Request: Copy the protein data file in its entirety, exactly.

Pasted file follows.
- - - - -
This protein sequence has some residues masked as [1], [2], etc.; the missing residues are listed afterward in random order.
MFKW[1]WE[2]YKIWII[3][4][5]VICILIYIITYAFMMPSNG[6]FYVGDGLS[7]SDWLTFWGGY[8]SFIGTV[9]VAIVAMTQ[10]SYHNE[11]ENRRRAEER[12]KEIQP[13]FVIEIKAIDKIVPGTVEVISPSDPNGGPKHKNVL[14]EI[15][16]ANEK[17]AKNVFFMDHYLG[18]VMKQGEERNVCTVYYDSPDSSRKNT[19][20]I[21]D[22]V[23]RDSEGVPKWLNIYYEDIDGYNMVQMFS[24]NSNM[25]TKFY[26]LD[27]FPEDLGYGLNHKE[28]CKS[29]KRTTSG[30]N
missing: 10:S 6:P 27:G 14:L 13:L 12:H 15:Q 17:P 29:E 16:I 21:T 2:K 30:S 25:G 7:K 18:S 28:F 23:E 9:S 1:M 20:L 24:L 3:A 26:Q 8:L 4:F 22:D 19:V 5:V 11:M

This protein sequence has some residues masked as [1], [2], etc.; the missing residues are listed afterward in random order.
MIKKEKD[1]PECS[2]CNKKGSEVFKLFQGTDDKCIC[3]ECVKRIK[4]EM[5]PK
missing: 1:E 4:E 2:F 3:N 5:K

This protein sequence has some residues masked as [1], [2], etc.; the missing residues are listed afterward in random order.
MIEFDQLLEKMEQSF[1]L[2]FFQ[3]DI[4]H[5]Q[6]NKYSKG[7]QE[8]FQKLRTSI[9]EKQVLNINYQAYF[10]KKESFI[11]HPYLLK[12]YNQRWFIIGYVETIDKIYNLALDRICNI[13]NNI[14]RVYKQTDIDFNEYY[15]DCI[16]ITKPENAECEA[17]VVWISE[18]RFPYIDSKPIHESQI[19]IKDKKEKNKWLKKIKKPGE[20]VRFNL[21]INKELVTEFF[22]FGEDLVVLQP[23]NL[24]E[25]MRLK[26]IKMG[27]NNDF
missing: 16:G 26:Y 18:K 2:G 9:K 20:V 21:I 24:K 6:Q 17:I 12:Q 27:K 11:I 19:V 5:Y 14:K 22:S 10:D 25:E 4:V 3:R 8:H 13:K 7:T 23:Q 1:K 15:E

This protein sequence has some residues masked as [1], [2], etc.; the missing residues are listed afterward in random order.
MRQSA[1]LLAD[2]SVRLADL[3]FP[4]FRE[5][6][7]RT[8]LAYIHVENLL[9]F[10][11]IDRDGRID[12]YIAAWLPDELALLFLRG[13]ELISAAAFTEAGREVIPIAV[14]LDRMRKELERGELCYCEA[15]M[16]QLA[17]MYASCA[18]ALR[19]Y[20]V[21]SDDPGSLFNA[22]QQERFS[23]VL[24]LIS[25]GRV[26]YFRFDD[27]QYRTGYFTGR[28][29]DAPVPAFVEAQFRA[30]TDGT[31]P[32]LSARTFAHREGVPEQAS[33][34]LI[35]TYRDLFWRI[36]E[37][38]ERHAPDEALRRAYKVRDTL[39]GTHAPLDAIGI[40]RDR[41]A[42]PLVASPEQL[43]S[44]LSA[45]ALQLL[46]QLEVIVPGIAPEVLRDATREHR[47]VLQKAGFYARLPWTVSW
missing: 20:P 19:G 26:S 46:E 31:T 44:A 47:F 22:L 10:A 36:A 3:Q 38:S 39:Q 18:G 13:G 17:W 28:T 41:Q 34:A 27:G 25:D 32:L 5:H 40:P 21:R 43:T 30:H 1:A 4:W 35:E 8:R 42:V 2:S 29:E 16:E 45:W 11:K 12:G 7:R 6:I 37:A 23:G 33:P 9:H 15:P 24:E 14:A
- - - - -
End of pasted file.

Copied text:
This protein sequence has some residues masked as [1], [2], etc.; the missing residues are listed afterward in random order.
MFKW[1]WE[2]YKIWII[3][4][5]VICILIYIITYAFMMPSNG[6]FYVGDGLS[7]SDWLTFWGGY[8]SFIGTV[9]VAIVAMTQ[10]SYHNE[11]ENRRRAEER[12]KEIQP[13]FVIEIKAIDKIVPGTVEVISPSDPNGGPKHKNVL[14]EI[15][16]ANEK[17]AKNVFFMDHYLG[18]VMKQGEERNVCTVYYDSPDSSRKNT[19][20]I[21]D[22]V[23]RDSEGVPKWLNIYYEDIDGYNMVQMFS[24]NSNM[25]TKFY[26]LD[27]FPEDLGYGLNHKE[28]CKS[29]KRTTSG[30]N
missing: 10:S 6:P 27:G 14:L 13:L 12:H 15:Q 17:P 29:E 16:I 21:T 2:K 30:S 25:G 7:K 18:S 28:F 23:E 9:S 1:M 20:L 24:L 3:A 26:Q 8:L 4:F 22:D 19:V 5:V 11:M

This protein sequence has some residues masked as [1], [2], etc.; the missing residues are listed afterward in random order.
MIKKEKD[1]PECS[2]CNKKGSEVFKLFQGTDDKCIC[3]ECVKRIK[4]EM[5]PK
missing: 1:E 4:E 2:F 3:N 5:K

This protein sequence has some residues masked as [1], [2], etc.; the missing residues are listed afterward in random order.
MIEFDQLLEKMEQSF[1]L[2]FFQ[3]DI[4]H[5]Q[6]NKYSKG[7]QE[8]FQKLRTSI[9]EKQVLNINYQAYF[10]KKESFI[11]HPYLLK[12]YNQRWFIIGYVETIDKIYNLALDRICNI[13]NNI[14]RVYKQTDIDFNEYY[15]DCI[16]ITKPENAECEA[17]VVWISE[18]RFPYIDSKPIHESQI[19]IKDKKEKNKWLKKIKKPGE[20]VRFNL[21]INKELVTEFF[22]FGEDLVVLQP[23]NL[24]E[25]MRLK[26]IKMG[27]NNDF
missing: 16:G 26:Y 18:K 2:G 9:K 20:V 21:I 24:K 6:Q 17:I 12:Q 27:K 11:I 19:V 5:Y 14:K 22:S 10:D 25:E 4:V 3:R 8:H 13:K 7:T 23:Q 1:K 15:E

This protein sequence has some residues masked as [1], [2], etc.; the missing residues are listed afterward in random order.
MRQSA[1]LLAD[2]SVRLADL[3]FP[4]FRE[5][6][7]RT[8]LAYIHVENLL[9]F[10][11]IDRDGRID[12]YIAAWLPDELALLFLRG[13]ELISAAAFTEAGREVIPIAV[14]LDRMRKELERGELCYCEA[15]M[16]QLA[17]MYASCA[18]ALR[19]Y[20]V[21]SDDPGSLFNA[22]QQERFS[23]VL[24]LIS[25]GRV[26]YFRFDD[27]QYRTGYFTGR[28][29]DAPVPAFVEAQFRA[30]TDGT[31]P[32]LSARTFAHREGVPEQAS[33][34]LI[35]TYRDLFWRI[36]E[37][38]ERHAPDEALRRAYKVRDTL[39]GTHAPLDAIGI[40]RDR[41]A[42]PLVASPEQL[43]S[44]LSA[45]ALQLL[46]QLEVIVPGIAPEVLRDATREHR[47]VLQKAGFYARLPWTVSW
missing: 20:P 19:G 26:S 46:E 31:T 44:A 47:F 22:L 10:A 36:A 3:Q 38:S 39:Q 18:G 13:G 17:W 28:T 41:Q 34:A 27:G 25:D 32:L 5:H 40:P 21:R 43:T 30:H 1:A 4:W 35:E 8:R 42:V 2:S 29:E 16:E 45:W 11:K 12:G 7:R 6:I 37:A 23:G 33:P 9:H 15:P 24:E 14:A